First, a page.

I personally think this is utterly ridiculous!! I don’t have cable TV and get my TV service via an antennae so basically by implementing this change, ABC is saying I cannot watch the shows online until a week after they have originally aired. I would think that in this day and age where viewership is so incredibly important to the overall success of a show, that they would want viewers even if the viewers are watching their programs online. Not everyone can be sitting at the TV at the time when the shows are originally aired and yet they still want to be able to watch them AND NOT A WEEK AFTER THE FACT!!! Shame on ABC for doing this since not everyone can afford cable TV or be available every day at the time when the program is televised locally!!

  4. James S.

    I have never had cable nor satellite. I never understood why I should pay large amounts of money each month to watch excessive commercials when I can do that for free OTA. Also, I made a decision to never watch any ABC primetime shows back in 2010 since ABC prematurely cancelled Pushing Daisies, Samantha Who? and FlashForward back in 2009-10.

  5. Um yeah, I have digital bunny ears. I dont and will never pay for cable access, and them trying to strong arm me into paying for Hulu+ will not work. Sorry! If anything, I just see a surge in pirating torrents or people simply not watching it. I never understood the justification of making someone pay for watching something that is supposed to be free and a public service via broadcasting. The internet made it far too easy for these companies to look for loopholes in getting uber greedy, and finding ways to start charging people for something that used to be free.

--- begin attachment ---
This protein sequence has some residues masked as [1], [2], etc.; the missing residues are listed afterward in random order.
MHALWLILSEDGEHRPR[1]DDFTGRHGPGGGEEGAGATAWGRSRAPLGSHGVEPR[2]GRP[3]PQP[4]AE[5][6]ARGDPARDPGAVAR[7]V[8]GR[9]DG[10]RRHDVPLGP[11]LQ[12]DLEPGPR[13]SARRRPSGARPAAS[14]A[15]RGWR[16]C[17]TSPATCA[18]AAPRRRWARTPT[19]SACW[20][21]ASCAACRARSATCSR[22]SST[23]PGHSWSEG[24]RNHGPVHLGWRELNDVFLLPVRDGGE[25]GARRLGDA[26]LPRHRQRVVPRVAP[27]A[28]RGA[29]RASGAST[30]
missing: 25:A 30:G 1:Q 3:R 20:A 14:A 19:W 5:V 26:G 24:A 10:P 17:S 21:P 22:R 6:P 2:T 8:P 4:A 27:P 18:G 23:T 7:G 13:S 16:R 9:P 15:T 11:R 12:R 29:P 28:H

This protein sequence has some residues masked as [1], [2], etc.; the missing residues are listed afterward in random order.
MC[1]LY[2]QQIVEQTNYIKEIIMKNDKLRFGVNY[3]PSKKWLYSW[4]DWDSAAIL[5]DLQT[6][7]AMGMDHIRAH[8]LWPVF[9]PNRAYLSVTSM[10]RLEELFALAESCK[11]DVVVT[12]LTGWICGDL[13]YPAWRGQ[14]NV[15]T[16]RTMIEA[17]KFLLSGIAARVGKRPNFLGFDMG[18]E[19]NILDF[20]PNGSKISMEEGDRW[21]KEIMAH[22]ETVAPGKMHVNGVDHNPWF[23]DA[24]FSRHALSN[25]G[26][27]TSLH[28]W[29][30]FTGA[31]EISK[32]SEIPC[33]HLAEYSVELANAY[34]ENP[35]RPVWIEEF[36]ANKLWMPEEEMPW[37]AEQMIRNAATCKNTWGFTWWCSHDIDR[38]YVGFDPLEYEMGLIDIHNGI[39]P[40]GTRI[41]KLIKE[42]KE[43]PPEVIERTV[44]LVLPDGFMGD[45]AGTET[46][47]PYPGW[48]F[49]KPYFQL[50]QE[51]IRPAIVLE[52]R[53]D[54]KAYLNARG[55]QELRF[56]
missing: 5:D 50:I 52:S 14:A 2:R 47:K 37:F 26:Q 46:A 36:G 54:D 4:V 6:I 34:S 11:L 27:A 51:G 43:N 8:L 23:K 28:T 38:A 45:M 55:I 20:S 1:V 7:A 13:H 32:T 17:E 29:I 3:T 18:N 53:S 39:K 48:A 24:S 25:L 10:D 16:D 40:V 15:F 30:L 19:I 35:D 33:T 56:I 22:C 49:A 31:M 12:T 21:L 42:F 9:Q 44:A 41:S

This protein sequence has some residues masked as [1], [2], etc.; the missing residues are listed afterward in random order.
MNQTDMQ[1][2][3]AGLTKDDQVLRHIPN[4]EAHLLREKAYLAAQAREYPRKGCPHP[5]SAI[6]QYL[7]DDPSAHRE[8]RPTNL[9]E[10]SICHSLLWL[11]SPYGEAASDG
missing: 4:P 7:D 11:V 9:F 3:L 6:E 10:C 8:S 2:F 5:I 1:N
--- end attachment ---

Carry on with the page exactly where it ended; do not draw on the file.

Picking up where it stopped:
6. I don’t understand why they’re doing this. I can understand having a delay so that the tv stations can justify their ad prices. But why block it completely? Cord cutters are growing in number because we’re tired of the prices of cable and sat service. This is only promoting illegal downloading or just skipping the network offerings all together.

    Without a digital receiver and an antenna, you can’t get local stations. And even with those, if you live in the boonies, you won’t get anything. It’s not like the old days where you could just turn on the tv and adjust the antenna it came with.